Community-based urban solid waste management : a case study of Suva, Fiji : a thesis presented in fulfilment of the requirements for the degree of Master of Philosophy in Development Studies at Massey University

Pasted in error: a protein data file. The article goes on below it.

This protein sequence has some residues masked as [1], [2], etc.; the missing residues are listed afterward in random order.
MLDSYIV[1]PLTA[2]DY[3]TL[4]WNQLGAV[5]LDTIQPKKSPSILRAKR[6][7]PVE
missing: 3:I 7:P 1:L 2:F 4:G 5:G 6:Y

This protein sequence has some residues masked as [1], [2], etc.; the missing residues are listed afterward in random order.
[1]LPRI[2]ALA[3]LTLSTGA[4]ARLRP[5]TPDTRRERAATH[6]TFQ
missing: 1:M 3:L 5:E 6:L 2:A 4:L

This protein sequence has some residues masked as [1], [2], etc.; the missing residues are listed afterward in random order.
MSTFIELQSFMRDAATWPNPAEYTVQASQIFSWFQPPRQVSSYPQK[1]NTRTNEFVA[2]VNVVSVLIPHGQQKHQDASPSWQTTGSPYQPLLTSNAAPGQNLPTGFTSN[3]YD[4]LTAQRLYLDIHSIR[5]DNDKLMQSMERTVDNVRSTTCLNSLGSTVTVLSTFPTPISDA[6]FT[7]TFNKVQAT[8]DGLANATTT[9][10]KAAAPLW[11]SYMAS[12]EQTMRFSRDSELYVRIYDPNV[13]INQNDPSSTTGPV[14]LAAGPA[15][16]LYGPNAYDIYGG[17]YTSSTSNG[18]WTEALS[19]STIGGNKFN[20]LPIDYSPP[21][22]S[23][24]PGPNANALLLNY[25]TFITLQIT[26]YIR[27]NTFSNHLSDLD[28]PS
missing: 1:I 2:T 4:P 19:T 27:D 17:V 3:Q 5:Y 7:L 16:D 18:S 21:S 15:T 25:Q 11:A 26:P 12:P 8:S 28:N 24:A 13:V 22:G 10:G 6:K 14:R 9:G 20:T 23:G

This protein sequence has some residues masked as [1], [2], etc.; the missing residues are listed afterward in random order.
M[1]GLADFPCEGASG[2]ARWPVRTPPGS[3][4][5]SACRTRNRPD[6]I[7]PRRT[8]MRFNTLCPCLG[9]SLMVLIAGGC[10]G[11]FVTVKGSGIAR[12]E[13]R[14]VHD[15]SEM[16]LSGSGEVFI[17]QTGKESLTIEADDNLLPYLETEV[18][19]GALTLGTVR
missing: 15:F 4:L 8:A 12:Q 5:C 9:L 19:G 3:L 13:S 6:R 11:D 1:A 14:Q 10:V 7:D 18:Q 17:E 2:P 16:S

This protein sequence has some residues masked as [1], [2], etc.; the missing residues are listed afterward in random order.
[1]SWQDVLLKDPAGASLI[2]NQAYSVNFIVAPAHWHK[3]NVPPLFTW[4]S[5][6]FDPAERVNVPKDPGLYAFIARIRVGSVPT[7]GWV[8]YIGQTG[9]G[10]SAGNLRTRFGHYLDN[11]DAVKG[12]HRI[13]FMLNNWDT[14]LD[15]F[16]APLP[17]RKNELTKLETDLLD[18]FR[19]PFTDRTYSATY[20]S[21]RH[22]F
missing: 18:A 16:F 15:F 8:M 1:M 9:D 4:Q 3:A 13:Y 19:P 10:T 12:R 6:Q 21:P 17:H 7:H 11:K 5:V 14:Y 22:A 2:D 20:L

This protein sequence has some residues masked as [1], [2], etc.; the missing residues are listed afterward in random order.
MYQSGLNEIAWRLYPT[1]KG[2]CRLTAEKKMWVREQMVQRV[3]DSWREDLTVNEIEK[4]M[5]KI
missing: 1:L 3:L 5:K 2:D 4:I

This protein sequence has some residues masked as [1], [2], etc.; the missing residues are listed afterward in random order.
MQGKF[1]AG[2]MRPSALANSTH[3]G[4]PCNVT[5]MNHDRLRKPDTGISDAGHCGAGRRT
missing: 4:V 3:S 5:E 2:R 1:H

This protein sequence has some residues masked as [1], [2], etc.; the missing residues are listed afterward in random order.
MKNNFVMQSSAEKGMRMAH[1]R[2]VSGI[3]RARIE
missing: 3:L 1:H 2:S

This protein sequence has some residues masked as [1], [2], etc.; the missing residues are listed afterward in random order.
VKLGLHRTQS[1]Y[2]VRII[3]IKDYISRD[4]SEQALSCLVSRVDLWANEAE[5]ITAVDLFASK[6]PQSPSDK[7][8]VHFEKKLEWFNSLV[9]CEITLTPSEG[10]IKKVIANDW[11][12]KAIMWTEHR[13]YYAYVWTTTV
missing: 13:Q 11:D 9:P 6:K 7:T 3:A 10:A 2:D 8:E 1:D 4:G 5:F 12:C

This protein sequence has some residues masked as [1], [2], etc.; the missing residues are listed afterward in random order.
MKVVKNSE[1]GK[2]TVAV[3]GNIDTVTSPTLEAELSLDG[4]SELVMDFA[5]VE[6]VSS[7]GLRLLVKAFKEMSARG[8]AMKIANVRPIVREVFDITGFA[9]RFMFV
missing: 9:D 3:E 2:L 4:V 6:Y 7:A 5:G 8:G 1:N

The rising solid waste generation and the change of solid waste composition to higher volumes of packaging materials have created concerning health and environmental threats in developing cities. Municipal authorities do not possess the necessary capacities to cope with current levels of solid waste generation and its increasing complexity. This often leads to inadequate solid waste services, in particular, in the poorer settlements such as low-income, peri-urban and squatter communities. With this concern in mind, this study attempted to explore effective ways for improving solid waste management in urban developing communities. Using quantitative and qualitative data from three squatter communities in Suva, Fiji, solid waste management was studied in the context of a Pacific Island country. Household interviews, observations and informal walks were carried out in the selected communities. For the purpose of contextual knowledge, semi-structured interviews were conducted with several organisations and authorities concerned with urban development and solid waste management in Suva. This study argues that the usage of unsafe solid waste practices, such as burning, burying and dumping of waste in the approached communities, are a result of an absence of sound solid waste storage and disposal facilities, lack of awareness and knowledge, and the lack of partnerships between the communities and governmental authorities and also between communities and non-governmental organisations in Suva. Furthermore, this study argues that top-down communication caused through hierarchical structures, has created passive communities, which alone cannot manage external and internal pressures, including rising solid waste accumulation. At the same time, strained social structures due to increasingly diverse communities, pressing land issues and the disintegration of traditional networks, within the communities studied, have decreased community cohesiveness and thus the participation in communal activities, such as cleaning campaigns. This study concludes that effective and trustful partnerships between communities and public and private agencies have to be established in order to successfully implement alternative solutions for the provision of solid waste services in urban communities. Considering the increasing heterogeneity and vulnerability of urban communities, affordable and holistic strategies, which address the root cause of rising solid waste problems, are necessary. Policy makers have to put more emphasis on the needs of the urban poor and marginalised communities in order to reduce inequalities and poverty.